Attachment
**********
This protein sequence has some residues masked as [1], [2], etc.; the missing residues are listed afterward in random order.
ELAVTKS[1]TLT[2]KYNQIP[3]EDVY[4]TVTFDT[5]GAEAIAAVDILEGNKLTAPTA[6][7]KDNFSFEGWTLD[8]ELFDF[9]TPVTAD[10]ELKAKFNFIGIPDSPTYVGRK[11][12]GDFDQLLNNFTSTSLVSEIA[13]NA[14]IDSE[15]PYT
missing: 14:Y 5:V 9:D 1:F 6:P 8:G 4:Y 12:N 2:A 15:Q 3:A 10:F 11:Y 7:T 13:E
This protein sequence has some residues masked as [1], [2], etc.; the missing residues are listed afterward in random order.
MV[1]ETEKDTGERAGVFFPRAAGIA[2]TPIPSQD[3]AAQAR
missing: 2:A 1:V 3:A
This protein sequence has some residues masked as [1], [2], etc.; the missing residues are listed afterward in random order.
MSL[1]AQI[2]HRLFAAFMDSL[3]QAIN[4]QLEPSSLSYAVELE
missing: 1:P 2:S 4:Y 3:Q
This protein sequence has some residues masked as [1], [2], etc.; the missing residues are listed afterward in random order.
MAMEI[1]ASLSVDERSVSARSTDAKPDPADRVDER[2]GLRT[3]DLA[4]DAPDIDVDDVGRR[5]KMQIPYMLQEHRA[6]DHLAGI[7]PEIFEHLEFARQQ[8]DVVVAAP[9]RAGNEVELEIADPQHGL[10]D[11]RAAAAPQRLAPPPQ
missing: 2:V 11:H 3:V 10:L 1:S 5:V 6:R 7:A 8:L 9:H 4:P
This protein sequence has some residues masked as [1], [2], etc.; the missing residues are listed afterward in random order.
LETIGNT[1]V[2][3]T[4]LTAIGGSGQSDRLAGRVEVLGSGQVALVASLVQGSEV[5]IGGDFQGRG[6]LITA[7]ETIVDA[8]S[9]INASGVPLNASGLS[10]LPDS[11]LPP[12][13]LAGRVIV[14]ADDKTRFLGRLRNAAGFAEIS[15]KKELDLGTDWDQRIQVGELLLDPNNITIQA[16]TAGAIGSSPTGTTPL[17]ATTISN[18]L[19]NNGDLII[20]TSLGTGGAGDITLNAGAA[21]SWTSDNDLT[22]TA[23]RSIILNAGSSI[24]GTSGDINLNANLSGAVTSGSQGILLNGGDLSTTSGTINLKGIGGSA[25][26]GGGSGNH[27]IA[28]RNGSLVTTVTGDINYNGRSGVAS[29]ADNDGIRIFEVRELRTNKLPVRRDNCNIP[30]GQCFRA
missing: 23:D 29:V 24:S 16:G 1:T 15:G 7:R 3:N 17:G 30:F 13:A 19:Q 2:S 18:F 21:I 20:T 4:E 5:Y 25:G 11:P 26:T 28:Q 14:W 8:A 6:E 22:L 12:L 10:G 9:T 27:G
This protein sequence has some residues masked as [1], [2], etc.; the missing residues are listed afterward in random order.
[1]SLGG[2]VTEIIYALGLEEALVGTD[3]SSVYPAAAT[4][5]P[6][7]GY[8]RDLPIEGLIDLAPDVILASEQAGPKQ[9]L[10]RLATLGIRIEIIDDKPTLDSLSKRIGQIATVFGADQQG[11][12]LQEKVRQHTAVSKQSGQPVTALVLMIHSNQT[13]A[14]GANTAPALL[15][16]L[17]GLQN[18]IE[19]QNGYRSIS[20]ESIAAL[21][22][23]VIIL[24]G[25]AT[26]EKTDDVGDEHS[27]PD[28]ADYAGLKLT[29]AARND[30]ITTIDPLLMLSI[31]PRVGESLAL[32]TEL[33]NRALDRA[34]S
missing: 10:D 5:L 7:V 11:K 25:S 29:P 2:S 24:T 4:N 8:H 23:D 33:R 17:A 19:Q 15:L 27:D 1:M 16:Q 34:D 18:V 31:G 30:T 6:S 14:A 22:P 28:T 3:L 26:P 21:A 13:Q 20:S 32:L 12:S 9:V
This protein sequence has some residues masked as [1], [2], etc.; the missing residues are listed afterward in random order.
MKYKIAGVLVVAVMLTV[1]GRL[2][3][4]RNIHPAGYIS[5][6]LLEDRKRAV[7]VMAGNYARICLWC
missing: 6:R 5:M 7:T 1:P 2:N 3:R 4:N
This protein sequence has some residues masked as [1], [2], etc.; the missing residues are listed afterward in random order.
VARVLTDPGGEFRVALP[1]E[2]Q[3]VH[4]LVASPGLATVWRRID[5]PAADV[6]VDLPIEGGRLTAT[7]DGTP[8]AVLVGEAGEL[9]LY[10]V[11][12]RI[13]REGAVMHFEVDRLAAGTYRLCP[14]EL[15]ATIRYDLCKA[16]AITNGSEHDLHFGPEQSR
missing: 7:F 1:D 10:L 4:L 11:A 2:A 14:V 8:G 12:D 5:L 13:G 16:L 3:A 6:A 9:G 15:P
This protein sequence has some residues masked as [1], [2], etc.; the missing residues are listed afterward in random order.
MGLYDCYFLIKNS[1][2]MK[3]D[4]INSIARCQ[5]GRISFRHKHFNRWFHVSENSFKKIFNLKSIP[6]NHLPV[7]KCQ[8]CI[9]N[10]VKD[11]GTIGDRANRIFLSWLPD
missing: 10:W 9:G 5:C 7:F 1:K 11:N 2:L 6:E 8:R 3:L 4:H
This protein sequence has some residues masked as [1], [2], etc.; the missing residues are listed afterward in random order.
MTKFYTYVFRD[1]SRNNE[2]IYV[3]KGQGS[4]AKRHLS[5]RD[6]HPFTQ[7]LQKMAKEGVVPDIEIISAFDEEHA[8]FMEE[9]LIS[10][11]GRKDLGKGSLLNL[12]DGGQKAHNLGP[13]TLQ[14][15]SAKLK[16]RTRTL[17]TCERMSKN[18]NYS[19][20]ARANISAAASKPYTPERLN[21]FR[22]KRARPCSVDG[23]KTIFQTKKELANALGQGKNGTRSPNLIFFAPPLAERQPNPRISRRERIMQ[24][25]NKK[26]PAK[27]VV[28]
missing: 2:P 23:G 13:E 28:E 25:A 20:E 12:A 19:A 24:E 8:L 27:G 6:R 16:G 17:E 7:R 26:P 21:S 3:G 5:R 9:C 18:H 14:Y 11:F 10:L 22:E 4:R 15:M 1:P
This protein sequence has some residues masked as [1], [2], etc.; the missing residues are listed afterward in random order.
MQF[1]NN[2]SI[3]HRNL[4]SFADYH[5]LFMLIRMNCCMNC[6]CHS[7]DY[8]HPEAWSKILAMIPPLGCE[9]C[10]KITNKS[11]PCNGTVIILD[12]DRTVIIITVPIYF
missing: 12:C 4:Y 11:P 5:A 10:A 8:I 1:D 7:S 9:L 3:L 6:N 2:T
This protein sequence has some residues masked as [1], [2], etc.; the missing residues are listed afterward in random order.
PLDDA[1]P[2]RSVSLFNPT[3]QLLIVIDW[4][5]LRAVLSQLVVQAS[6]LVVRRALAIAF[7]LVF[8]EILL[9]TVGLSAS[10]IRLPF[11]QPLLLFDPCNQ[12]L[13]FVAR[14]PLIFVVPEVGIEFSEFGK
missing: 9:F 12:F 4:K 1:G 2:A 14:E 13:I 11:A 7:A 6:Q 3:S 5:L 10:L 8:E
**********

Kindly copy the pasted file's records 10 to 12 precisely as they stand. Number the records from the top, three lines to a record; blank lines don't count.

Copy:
This protein sequence has some residues masked as [1], [2], etc.; the missing residues are listed afterward in random order.
MTKFYTYVFRD[1]SRNNE[2]IYV[3]KGQGS[4]AKRHLS[5]RD[6]HPFTQ[7]LQKMAKEGVVPDIEIISAFDEEHA[8]FMEE[9]LIS[10][11]GRKDLGKGSLLNL[12]DGGQKAHNLGP[13]TLQ[14][15]SAKLK[16]RTRTL[17]TCERMSKN[18]NYS[19][20]ARANISAAASKPYTPERLN[21]FR[22]KRARPCSVDG[23]KTIFQTKKELANALGQGKNGTRSPNLIFFAPPLAERQPNPRISRRERIMQ[24][25]NKK[26]PAK[27]VV[28]
missing: 2:P 23:G 13:E 28:E 25:A 20:E 12:A 19:A 24:E 8:L 27:G 6:R 16:G 17:E 7:R 26:P 21:S 3:G 5:R 9:C 18:H 14:Y 11:F 10:L 22:E 4:R 15:M 1:P
This protein sequence has some residues masked as [1], [2], etc.; the missing residues are listed afterward in random order.
MQF[1]NN[2]SI[3]HRNL[4]SFADYH[5]LFMLIRMNCCMNC[6]CHS[7]DY[8]HPEAWSKILAMIPPLGCE[9]C[10]KITNKS[11]PCNGTVIILD[12]DRTVIIITVPIYF
missing: 12:C 4:Y 11:P 5:A 10:A 8:I 1:D 7:S 9:L 3:L 6:N 2:T
This protein sequence has some residues masked as [1], [2], etc.; the missing residues are listed afterward in random order.
PLDDA[1]P[2]RSVSLFNPT[3]QLLIVIDW[4][5]LRAVLSQLVVQAS[6]LVVRRALAIAF[7]LVF[8]EILL[9]TVGLSAS[10]IRLPF[11]QPLLLFDPCNQ[12]L[13]FVAR[14]PLIFVVPEVGIEFSEFGK
missing: 9:F 12:F 4:K 1:G 2:A 14:E 13:I 11:A 7:A 6:Q 3:S 5:L 10:L 8:E